Each year as a nation, we spend more than $150 billion on research to find health-improving products. Such research has led to spectacular advancements in the health of those born prematurely or afflicted with heart disease, diabetes or cancer.
Yet when it comes to promoting a healthy population, we shouldn’t be so quick to congratulate ourselves.
It is true that public and private investments have dramatically improved the quality and length of life. But we’ve also invested far too little on measures to prevent health problems. The United States has the highest rate of preterm births and one of the highest rates of diabetes in the industrialized world.
In short, our health care system is terrific at solving the health problems that it and we fail to prevent.
What’s true of health care is also true of social policy. Pick your social problem, and you’ll find that we make significant public investments after problems emerge, but fail to make the smart ones necessary to avoid them.
On any given day, at considerable public expense, two million Americans are imprisoned. As a share of the population, we lock up five to 10 times more citizens than do our peer countries. We also have the largest number of high school dropouts and unemployable citizens.
One reason for our inability to make sensible investments to prevent social problems is a missing profit motive. Someone can make a profit off products that promise better health. But no one can make a profit off a social program, even if that program improves health, reduces crime, increases graduation rates or decreases unemployment.
A second reason is that social programs have no counterpart to the gold standard of medical research, the clinical trial. Efforts to evaluate a social program are nearly all marred by thorny methodological problems and then sidetracked by ever-ready critics.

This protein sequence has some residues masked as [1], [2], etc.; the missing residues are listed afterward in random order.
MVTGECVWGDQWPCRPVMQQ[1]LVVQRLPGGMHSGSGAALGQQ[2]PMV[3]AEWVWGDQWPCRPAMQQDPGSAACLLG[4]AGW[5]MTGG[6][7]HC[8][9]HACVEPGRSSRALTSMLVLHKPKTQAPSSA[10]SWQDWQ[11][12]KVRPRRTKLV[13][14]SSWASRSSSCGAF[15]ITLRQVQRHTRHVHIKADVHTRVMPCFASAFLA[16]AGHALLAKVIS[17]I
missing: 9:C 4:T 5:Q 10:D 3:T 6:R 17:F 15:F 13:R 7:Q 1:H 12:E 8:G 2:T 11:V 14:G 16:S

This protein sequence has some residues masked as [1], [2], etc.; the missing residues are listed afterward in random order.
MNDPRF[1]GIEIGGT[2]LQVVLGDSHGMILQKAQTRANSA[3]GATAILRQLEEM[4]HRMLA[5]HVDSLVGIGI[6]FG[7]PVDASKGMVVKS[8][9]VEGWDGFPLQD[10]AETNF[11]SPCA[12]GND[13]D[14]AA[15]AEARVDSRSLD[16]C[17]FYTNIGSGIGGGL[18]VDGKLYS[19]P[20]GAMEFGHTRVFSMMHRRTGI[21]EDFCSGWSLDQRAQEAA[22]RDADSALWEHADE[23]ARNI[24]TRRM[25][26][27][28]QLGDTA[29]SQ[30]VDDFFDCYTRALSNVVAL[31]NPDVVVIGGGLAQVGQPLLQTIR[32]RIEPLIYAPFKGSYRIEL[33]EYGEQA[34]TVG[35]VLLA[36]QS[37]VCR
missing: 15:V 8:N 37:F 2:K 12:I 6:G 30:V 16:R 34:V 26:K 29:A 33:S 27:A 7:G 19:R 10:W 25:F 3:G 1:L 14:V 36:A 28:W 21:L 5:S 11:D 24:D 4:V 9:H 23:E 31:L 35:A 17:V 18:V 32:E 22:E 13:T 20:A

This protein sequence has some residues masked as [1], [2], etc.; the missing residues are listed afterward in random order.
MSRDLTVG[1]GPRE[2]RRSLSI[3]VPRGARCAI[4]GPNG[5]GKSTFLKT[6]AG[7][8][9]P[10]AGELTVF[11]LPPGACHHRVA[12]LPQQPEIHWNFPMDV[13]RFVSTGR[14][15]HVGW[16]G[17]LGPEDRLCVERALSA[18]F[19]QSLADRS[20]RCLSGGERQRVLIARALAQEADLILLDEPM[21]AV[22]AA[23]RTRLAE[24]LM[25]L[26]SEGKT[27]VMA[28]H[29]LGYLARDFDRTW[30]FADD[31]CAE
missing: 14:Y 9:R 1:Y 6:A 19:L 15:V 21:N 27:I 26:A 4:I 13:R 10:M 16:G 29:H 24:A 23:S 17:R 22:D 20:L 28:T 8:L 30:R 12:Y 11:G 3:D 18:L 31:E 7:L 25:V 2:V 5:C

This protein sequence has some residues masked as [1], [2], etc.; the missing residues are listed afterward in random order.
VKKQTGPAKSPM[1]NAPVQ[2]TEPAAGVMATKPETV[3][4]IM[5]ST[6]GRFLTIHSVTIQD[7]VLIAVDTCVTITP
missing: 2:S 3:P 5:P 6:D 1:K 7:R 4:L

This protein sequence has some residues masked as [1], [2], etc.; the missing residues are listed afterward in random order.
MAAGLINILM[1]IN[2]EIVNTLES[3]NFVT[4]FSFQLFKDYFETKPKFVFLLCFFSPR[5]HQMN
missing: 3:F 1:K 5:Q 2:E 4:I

These challenges are illustrated by the uphill battle faced by President Barack Obama as he presses the case for public investments in pre-school.
It’s very difficult to prove that investments in early childhood education pay off. Studies that show a positive return tend to involve a small number of children; critics argue that what’s true for a few does not hold for the nation.
More to the point, whatever the data might say, it is tough to convince people that the odds of someone winding up in prison or becoming a teenage single mom can be traced to those malleable preschool years.
But there is indeed substantial evidence that among low-income children, a quality education at ages 3 and 4 has long-lasting effects. Kids who attend high-quality preschools typically start school ready and able to learn to read and do math. Low income 8-year olds who do not read at grade level are several times more likely to drop out of high school than are those who do. No one doubts how costly this problem is.
So convincing are the gains from early childhood education for at-risk children that if it were a matter of a medical innovation rather than a social policy, entrepreneurs would be beating down the door to invest in it. Instead, we’re way behind other countries in making high-quality preschool affordable for those children who need it most.
Fortunately, Obama’s initiative to expand early childhood education is a terrific one. And at $10 billion, it’s also affordable. If successfully implemented, it will easily pay its way in the future. Yet the key to any federal plan’s success will be to make sure the funds are concentrated and not diluted.
For low-income children at risk, low-quality, “low-dosage” early childhood programs rarely work. This means that a successful program can’t skimp on hours, teacher pay and qualifications – or on expectations.
Moreover, the best programs are comprehensive ones that combine a high-quality school with home visits to support and connect families with the services that ensure their children thrive at home as well as in school.
The good news is that Obama’s initiative entails all of these features: it’s very ambitious. But if we expect it to prevent some of our challenging social problems, it must be.Katie Baird is an associate professor of economics at the University of Washington Tacoma. Email her at email@example.com.